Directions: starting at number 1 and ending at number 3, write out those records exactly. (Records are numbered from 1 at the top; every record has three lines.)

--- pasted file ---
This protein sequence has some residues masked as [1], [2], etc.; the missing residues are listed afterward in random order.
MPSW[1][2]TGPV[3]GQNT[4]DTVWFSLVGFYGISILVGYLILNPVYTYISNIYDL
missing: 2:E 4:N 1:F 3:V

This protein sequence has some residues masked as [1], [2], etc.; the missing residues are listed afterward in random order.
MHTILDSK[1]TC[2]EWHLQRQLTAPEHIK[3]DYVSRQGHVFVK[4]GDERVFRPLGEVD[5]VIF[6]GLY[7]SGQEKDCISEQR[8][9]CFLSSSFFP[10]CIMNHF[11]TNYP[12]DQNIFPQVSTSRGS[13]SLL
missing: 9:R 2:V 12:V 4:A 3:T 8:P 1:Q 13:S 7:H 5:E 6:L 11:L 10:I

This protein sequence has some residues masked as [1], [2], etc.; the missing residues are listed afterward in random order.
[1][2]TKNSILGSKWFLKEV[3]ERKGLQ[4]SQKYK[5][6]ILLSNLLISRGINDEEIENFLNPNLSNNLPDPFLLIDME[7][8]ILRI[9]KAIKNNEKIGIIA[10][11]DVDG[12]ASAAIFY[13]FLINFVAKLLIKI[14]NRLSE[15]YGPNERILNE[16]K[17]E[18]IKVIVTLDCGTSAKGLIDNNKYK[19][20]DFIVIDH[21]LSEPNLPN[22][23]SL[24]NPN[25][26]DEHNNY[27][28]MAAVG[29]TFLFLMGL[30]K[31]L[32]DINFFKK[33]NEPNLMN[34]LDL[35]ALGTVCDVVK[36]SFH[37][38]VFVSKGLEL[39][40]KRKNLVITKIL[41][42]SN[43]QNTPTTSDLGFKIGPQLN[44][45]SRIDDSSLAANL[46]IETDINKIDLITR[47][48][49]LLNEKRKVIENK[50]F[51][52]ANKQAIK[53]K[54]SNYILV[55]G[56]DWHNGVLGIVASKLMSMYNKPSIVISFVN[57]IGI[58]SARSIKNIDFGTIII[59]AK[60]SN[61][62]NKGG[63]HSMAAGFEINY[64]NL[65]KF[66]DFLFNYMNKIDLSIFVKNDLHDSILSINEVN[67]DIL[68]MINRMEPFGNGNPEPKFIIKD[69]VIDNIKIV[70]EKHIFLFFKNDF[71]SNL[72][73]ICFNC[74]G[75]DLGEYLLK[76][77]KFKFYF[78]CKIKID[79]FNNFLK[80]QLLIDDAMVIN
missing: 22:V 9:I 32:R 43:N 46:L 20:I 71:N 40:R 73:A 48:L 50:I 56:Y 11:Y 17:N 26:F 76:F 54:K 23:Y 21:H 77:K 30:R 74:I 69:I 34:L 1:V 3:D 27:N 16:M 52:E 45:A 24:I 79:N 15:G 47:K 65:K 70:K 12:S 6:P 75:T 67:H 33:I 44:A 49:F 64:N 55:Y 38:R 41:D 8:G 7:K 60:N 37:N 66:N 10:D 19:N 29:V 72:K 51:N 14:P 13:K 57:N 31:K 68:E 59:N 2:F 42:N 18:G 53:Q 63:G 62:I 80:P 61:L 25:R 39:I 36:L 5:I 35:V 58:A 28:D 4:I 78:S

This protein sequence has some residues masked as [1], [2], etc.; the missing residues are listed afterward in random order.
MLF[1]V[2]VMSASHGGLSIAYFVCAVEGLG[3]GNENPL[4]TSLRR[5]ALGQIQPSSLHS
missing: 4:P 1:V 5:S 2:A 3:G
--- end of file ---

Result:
This protein sequence has some residues masked as [1], [2], etc.; the missing residues are listed afterward in random order.
MPSW[1][2]TGPV[3]GQNT[4]DTVWFSLVGFYGISILVGYLILNPVYTYISNIYDL
missing: 2:E 4:N 1:F 3:V

This protein sequence has some residues masked as [1], [2], etc.; the missing residues are listed afterward in random order.
MHTILDSK[1]TC[2]EWHLQRQLTAPEHIK[3]DYVSRQGHVFVK[4]GDERVFRPLGEVD[5]VIF[6]GLY[7]SGQEKDCISEQR[8][9]CFLSSSFFP[10]CIMNHF[11]TNYP[12]DQNIFPQVSTSRGS[13]SLL
missing: 9:R 2:V 12:V 4:A 3:T 8:P 1:Q 13:S 7:H 5:E 6:L 11:L 10:I

This protein sequence has some residues masked as [1], [2], etc.; the missing residues are listed afterward in random order.
[1][2]TKNSILGSKWFLKEV[3]ERKGLQ[4]SQKYK[5][6]ILLSNLLISRGINDEEIENFLNPNLSNNLPDPFLLIDME[7][8]ILRI[9]KAIKNNEKIGIIA[10][11]DVDG[12]ASAAIFY[13]FLINFVAKLLIKI[14]NRLSE[15]YGPNERILNE[16]K[17]E[18]IKVIVTLDCGTSAKGLIDNNKYK[19][20]DFIVIDH[21]LSEPNLPN[22][23]SL[24]NPN[25][26]DEHNNY[27][28]MAAVG[29]TFLFLMGL[30]K[31]L[32]DINFFKK[33]NEPNLMN[34]LDL[35]ALGTVCDVVK[36]SFH[37][38]VFVSKGLEL[39][40]KRKNLVITKIL[41][42]SN[43]QNTPTTSDLGFKIGPQLN[44][45]SRIDDSSLAANL[46]IETDINKIDLITR[47][48][49]LLNEKRKVIENK[50]F[51][52]ANKQAIK[53]K[54]SNYILV[55]G[56]DWHNGVLGIVASKLMSMYNKPSIVISFVN[57]IGI[58]SARSIKNIDFGTIII[59]AK[60]SN[61][62]NKGG[63]HSMAAGFEINY[64]NL[65]KF[66]DFLFNYMNKIDLSIFVKNDLHDSILSINEVN[67]DIL[68]MINRMEPFGNGNPEPKFIIKD[69]VIDNIKIV[70]EKHIFLFFKNDF[71]SNL[72][73]ICFNC[74]G[75]DLGEYLLK[76][77]KFKFYF[78]CKIKID[79]FNNFLK[80]QLLIDDAMVIN
missing: 22:V 9:I 32:R 43:N 46:L 20:I 71:N 40:R 73:A 48:L 50:I 56:Y 11:Y 17:N 26:F 76:F 54:K 23:Y 21:H 77:K 30:R 74:I 69:I 34:L 1:V 3:D 27:N 16:M 52:E 45:A 24:I 79:N 15:G 47:K 65:K 70:K 12:S 6:P 75:T 67:H 33:I 44:A 49:F 64:N 55:Y 38:R 41:D 8:G 7:K 60:N 37:N 66:N 10:D 19:N 29:V 72:K 51:N 14:P 13:K 57:N 31:K 68:E 59:N 2:F 42:N 18:G 53:Q 63:G 62:I 80:P 61:L 25:R 39:I 36:L 5:I 35:V 58:A 28:D 4:I 78:S